Legacy

On August 8, 2001, New York City Mayor Rudolph Giuliani signed a bill adding the name "John Bigelow Plaza" to the intersection of 41st Street and Fifth Avenue, Manhattan, directly in front of the famous main branch of the New York Public Library. His estate at Highland Falls, New York, known as The Squirrels, was listed on the National Register of Historic Places in 1982.[2]

See also

References

  1. ^ Kinevan, Marcos E., Brigadier General, USAF, retired (1998). Frontier Cavalryman, Lieutenant John Bigelow with the Buffalo Soldiers in Texas. Texas Western Press, The University of Texas at El Paso.  
  2. ^ "National Register Information System". National Register of Historic Places.  

Sources

  • The Life Of Samuel J. Tilden, Written by John Bigelow, 1895. Revised and edited by; Nikki Oldaker 2009: ISBN 978-0-9786698-1-2 Samuel Tilden.com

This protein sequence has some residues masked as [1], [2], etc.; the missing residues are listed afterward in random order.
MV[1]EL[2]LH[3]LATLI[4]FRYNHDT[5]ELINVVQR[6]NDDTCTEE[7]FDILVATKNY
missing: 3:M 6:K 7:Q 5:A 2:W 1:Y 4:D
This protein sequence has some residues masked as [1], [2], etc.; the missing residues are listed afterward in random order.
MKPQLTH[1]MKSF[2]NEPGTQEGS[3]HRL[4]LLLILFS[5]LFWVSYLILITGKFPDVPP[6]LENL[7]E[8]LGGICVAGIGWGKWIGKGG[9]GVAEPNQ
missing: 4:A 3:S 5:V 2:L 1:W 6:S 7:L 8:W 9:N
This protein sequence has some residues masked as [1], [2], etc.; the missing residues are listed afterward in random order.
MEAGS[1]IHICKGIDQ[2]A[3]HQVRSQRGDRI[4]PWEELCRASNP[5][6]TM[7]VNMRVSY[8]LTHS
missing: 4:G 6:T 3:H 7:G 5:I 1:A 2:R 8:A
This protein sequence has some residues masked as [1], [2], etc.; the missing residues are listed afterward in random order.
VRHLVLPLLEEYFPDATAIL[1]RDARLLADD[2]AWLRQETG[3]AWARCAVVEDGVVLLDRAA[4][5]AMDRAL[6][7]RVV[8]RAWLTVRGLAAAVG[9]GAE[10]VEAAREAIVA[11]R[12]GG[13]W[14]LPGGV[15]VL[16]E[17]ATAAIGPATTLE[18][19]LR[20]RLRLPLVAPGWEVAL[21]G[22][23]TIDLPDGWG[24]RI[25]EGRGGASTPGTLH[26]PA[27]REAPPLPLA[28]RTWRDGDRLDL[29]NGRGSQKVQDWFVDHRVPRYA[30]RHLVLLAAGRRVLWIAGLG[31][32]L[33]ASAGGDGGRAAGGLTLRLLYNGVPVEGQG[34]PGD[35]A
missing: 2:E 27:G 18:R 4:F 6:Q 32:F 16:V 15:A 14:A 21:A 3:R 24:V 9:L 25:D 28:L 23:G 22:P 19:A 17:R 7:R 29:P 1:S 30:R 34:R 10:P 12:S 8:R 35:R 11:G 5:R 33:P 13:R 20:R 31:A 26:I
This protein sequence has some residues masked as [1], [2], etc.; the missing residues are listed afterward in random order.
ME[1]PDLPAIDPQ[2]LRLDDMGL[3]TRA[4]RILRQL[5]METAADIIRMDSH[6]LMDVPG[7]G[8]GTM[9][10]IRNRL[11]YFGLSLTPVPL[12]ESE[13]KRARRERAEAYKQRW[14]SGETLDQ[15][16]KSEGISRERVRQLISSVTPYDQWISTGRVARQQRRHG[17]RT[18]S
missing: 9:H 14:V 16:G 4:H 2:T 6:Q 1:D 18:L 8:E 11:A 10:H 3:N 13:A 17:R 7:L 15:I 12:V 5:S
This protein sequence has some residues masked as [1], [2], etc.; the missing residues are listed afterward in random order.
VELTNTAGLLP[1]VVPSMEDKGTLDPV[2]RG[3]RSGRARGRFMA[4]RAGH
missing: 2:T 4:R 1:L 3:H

• Mr. Lincoln and Friends: John Bigelow
  • Retrospections of an Active Lile. 3 volumes. New York: Baker & Taylor Co., 1909.
  • Mellander, Gustavo A.(1971) The United States in Panamanian Politics: The Intriguing Formative Years. Daville,Ill.:Interstate Publishers. OCLC 138568.
  • Mellander, Gustavo A.; Nelly Maldonado Mellander (1999). Charles Edward Magoon: The Panama Years. Río Piedras, Puerto Rico: Editorial Plaza Mayor. ISBN 1-56328-155-4. OCLC 42970390.
  • Bigelow Genealogy at fp.enter.net
  • Bigelow and Union College, in NYT on May 18, 1913
  • Clapp, Margaret A. (1947). Forgotten First Citizen: John Bigelow.
  • John Bigelow Papers, The New York Public Library.
  • The Correspondence of John Bigelow, Union College
  •  

External links

Diplomatic posts
Preceded by
William L. Dayton
U.S. Minister to France
1865–1866
Succeeded by
John Adams Dix
Political offices
Preceded by
Diedrich Willers, Jr.
Secretary of State of New York
1876–1877
Succeeded by
Allen C. Beach